The Purchase and Sale of businesses is of great interest to our firm. The determination of the appropriate purchase and sale pricing is done through business valuation.
The Washington Valuation Group answers specific questions in its process of determining the value of the company or interest. Some of these questions include but are not limited to:
What is the standard of value? For example, are we analyzing the interest at Fair Market Value? Or are we pricing in synergistic opportunities and analyzing Investment Value?
Are there premiums or discounts involved? For instance, is there a block of shares of a non-controlling interest? What discount is appropriate?
What is the benefit stream? In every engagement we recast the financial statements of the company to more closely reflect the company's true economic financial position and results of operations. This process is known as "Normalization and Adjustments."
Furthermore, WVG is committed to providing a thoroughly reasoned and well supported valuation report that shows not only the value calculated, but also the framework and underlying assumptions that were used in the development of value. Some of the common types of Purchase and Sale valuations we perform include:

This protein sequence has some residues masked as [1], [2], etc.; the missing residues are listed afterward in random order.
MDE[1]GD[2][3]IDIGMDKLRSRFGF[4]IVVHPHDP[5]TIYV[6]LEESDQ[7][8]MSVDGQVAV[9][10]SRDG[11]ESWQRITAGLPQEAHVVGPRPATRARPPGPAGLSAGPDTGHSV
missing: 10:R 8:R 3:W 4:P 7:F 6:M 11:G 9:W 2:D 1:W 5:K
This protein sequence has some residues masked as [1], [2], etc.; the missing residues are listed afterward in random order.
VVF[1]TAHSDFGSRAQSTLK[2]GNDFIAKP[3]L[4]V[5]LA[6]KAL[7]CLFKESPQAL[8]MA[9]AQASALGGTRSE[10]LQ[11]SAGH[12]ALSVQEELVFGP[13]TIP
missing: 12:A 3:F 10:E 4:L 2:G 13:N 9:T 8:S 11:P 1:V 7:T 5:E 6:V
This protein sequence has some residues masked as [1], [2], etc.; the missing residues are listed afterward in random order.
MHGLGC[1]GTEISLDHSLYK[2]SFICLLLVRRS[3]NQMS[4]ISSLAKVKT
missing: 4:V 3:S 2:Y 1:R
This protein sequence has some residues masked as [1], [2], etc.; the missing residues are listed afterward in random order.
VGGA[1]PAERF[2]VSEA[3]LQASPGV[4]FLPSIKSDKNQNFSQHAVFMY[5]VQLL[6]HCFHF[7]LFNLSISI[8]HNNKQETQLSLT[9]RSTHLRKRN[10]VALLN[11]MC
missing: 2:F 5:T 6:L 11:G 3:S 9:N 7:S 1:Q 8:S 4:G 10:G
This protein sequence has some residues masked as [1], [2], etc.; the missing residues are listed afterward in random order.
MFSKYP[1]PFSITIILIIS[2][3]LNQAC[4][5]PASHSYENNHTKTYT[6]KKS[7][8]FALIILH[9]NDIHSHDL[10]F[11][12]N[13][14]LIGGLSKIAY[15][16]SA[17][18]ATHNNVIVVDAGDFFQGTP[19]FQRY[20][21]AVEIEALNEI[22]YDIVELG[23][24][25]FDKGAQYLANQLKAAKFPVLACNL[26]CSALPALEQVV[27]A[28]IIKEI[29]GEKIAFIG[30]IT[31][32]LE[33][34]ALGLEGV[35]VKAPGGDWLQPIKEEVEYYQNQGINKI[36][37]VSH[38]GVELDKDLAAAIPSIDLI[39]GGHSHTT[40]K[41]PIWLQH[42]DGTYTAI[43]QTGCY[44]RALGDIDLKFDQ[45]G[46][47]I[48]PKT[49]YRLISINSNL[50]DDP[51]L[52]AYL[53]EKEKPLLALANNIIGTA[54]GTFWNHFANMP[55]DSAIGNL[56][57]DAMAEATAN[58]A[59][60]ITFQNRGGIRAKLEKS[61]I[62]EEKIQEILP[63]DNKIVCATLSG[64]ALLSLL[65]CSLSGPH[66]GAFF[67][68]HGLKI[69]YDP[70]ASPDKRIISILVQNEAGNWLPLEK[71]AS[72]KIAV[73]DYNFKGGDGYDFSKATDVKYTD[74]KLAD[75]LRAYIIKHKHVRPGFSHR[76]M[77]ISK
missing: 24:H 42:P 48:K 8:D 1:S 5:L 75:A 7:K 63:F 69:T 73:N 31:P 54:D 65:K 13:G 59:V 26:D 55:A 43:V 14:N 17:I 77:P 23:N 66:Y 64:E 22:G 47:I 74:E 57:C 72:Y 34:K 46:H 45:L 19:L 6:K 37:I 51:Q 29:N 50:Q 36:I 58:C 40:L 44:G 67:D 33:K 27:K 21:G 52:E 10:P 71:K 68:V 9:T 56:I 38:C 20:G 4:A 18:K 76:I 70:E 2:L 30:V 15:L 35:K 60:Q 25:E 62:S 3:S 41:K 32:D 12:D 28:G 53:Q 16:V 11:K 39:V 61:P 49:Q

Purchase or Sale
A Buy-Sell Agreement is a legally binding document that determines how a partner or shareholder in a closely held business may purchase the interest of another partner or shareholder who withdraws from the business.
Integrating a business valuation into a buy-sell agreement is often critical to ensuring that all shareholders are treated fairly and equitably if one executes the agreement. Likewise, the absence of a buy-sell often triggers a valuation during partnership disputes.
Buy-Sell Valuation Scenarios
Some of the most common scenarios include:
• Buy-Sell Agreement requires a Valuation. In many agreements that documents call for an independent, third party valuation. (Think it might save some money to just include a predefined formula and skip the valuation? This might scare you straight).
• No Buy-Sell Agreement. Often times we wind up working to establish value when one shareholder wants out of a partnership. Those situations can be either friendly or litigious.
There are many types of events that trigger the need for a valuation for shareholders. Those may include:
• Shareholder disputes
• Death of a shareholder
• Insurance requirements
With regards to valuations of these types, our engagement is often guided by the terms laid out in the agreement when one exists. For instance, does the agreement provide for the application of Discounts for Control and Marketability?
In other cases, we are calculating value on a control marketable basis regardless of the characteristics of the block of shares valued.